3. Slawson, P.F., "Patient-Litigant Exception," Arch. Gen'l Psychiatry 21:347; Sept. '69 - Slovenko, Ralph, "Psychiatry and a Second Look at the Medical Privilege," 6 Wayne L. Rev. 175-188 (1960) - Robertson and Caesar cases that reached California Supreme Courts; references are not available but can be secured if needed.

4. re Lifschutz 2 Cal. 3d. 415, 467 P. 2d 557, 85 Cal. Rptr. 829 (1970); Roberts v. Sup. Ct. 9 C 3d. 337 (Calif. Sup. Ct. 4/11/73) - Louisell, David W. & Sinclair, Kent, Jr., "The Supreme Court of California," 1969-70," 59 Calif. L. Rev. 30, Jan. 1971.

5. "Confidentiality and Privileged Communication in the Practice of Psychiatry" Report No. 45, Group for the Advancement of Psychiatry, New York, 1960.

6. 8 Wigmore Evidence, Section 2285, p. 527 (McNaughten rev. 1961) (1) Originates in confidence it will not be disclosed.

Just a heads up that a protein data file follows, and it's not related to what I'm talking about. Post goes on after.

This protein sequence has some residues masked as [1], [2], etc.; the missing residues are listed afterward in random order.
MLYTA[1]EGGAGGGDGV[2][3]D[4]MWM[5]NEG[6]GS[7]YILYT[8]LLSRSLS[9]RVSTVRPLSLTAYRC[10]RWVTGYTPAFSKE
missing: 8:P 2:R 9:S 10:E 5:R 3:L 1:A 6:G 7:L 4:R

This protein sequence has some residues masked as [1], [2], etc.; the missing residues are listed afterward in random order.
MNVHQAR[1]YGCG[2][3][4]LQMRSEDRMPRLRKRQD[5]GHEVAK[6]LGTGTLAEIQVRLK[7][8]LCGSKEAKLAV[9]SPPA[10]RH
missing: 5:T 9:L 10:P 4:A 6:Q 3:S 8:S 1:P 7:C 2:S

(2) Confidentiality essential to the relationship.

(3) The relationship should be fostered for the welfare of society.
(4) The injury to the relationship greater than benefit gained to litiga-
tion by the disclosure.

7. Plunknett, Theodore F.T., A Concise History of the Common Law 4th ed. 1948 p. 172.-Webster's New International Dictionary of English Language unabridged, 2nd ed. 1960, p. 2458, G.&C. Merriam Co., Springfield, Mass.- Oxford English Dictionary, V.9, Pt.1, 1919, p. 833 ed. by Henry Bradley.

8. Compare:

Slawson, supra 3, p. 352, quoting Lord Justice Knight Bruce. Doyle, Vincent, "The Privacy of the Individual," World Med. J. 21:p. 33 March April 1974, same quote.

9. Hickman v. Taylor, Jan. 1947, 329 U.S. 495, 67 S. Ct. 385 “Not even the most liberal of discovery theories can justify unwarranted inquiries into the files and mental impressions of an attorney."